How does a toilet work

A white toilet in a work room.

Everyone owns one, but few people know how a toilet actually works. Knowing the process behind modern toilets will help you understand how to complete repairs and avoid common issues. Follow along to improve your basic understanding of toilets and their function to save time and money later on.

Modern Toilets

Toilets may have started as simple chamber pots, but they have evolved into a system that rarely offers inconvenience. As far as most people are concerned, there is little more to a toilet than the seat and knob, but they are mistaken. Modern toilets use several components that work in conjunction to get the job done, and understanding the parts of a toilet can help you when things stop operating as they should.

Water Supply

Starting from the beginning, your toilet will need to be connected to a water supply, which is typically found directly behind the toilet. The water goes from the wall to the tank via a metal hose. Once the water supply reaches your toilet tank, it will pass through a fill valve, which controls the flow of water for your toilet. 

Flushing The Toilet

When you flush the toilet, water rushes from the tank and into the bowl, forcing the old water and anything in it down the system. To complete the flushing action, obviously, you apply pressure to the lever. What you don’t see is that the lever is connected to a chain, which leads to a rubber plunger. Once the toilet is flushed, the plunger is lifted, which releases the water from the toilet tank. 

The water fill valve stops the water from overflowing by cutting off the flow once the top of the valve is wreaked. Its a simple system, but all of the components have to operate in harmony to keep the toilet flushing as it should. 

Why Do Toilets Clog?

Typically, toilets begin to clog when too much is forced through at once, or when there is an issue with your plumbing. While plumbing problems are trickier to take care of, there are a few things you can do that will help resolve your clogging issues;because nobody likes frequently plumbing their toilet. 

For starters, you can try giving yourself a courtesy flush when you know that things are starting to fill up. This will break up the job into multiple flushes, helping your toilet dispose of everything without strain. It’s also important to ensure that you are only flushing toilet paper and flushable wipes when you go, as non-flushable wipes, femenine hygiene products, and even an excess of TP can cause a clog.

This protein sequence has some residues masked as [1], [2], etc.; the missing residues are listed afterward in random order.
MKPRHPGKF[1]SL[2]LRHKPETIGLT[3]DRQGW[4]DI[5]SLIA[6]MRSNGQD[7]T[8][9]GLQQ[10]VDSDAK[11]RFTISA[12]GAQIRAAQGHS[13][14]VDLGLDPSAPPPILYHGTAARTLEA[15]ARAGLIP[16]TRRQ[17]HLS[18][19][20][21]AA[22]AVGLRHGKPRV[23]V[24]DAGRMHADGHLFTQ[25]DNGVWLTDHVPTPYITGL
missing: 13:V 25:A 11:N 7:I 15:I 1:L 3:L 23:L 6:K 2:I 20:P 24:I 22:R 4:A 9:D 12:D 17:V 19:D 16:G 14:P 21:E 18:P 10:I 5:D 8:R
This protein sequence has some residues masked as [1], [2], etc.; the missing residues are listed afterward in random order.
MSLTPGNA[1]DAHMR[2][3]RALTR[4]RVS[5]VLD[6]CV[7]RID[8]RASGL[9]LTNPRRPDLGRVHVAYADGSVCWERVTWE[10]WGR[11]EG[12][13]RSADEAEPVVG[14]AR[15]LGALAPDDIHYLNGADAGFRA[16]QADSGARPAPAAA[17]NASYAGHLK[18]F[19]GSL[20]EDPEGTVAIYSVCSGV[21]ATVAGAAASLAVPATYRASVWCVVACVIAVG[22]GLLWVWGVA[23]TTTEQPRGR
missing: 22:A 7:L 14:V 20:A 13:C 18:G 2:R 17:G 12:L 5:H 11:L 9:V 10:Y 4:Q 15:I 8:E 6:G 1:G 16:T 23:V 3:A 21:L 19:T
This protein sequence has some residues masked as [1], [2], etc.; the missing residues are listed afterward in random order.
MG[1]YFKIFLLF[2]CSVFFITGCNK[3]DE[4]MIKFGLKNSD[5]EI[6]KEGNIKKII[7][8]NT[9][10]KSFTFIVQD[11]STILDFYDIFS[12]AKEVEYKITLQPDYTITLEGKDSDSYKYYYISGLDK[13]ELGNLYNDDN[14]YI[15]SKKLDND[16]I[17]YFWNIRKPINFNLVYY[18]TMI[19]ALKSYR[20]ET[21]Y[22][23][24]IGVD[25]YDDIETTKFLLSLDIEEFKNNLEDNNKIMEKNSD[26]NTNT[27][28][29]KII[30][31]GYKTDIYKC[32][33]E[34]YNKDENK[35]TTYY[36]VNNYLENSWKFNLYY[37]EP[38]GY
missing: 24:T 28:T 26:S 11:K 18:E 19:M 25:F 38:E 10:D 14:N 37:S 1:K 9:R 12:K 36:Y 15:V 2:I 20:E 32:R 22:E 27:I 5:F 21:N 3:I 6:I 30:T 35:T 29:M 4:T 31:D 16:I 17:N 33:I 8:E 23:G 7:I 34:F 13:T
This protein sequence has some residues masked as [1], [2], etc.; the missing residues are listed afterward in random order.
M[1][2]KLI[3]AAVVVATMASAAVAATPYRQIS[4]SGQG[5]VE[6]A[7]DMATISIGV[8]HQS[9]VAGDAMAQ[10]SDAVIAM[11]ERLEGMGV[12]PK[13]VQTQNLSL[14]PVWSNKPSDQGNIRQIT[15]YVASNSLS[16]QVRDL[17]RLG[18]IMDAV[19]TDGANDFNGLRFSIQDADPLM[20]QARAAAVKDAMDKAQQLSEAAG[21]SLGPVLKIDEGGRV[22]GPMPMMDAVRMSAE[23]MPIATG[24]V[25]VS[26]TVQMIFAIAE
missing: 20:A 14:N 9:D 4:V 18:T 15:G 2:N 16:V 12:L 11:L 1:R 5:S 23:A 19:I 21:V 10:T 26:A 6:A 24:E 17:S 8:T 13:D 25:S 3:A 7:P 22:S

If your toilet is prone to clogging, consider a bidet seat to eliminate the strain of flushing paper entirely. One of the many benefits of purchasing a bidet is that you will no longer have to use toilet paper or wipes to cleanse, reducing the challenge placed on your toilet and plumbing.

Why Do Toilets Run?

When a toilet starts to constantly “run” water, meaning the flow never completely stops, it’s usually one of two issues. Either your plunger is not seating properly, or your water fill valve is malfunctioning. 

Typically, you can remove the lid of your toilet tank and observe the entire flushing process. This will let you verify which component is leaking and fix or replace the part as needed. The nice thing about toilet hardware is that most pieces are sold separately, and even a complete hardware replacement isn’t that expensive.

Why Do Toilets Leak?

A leaking toilet typically indicated a bad gasket, uneven tightening of seated components, or a cracked part. The great thing about toilet plumbing is that any leak around your toilet should be easy to identify, making fixes fairly simple. While the nature of your fix will depend on which issue you specifically have, a quick online search should provide you with an answer.

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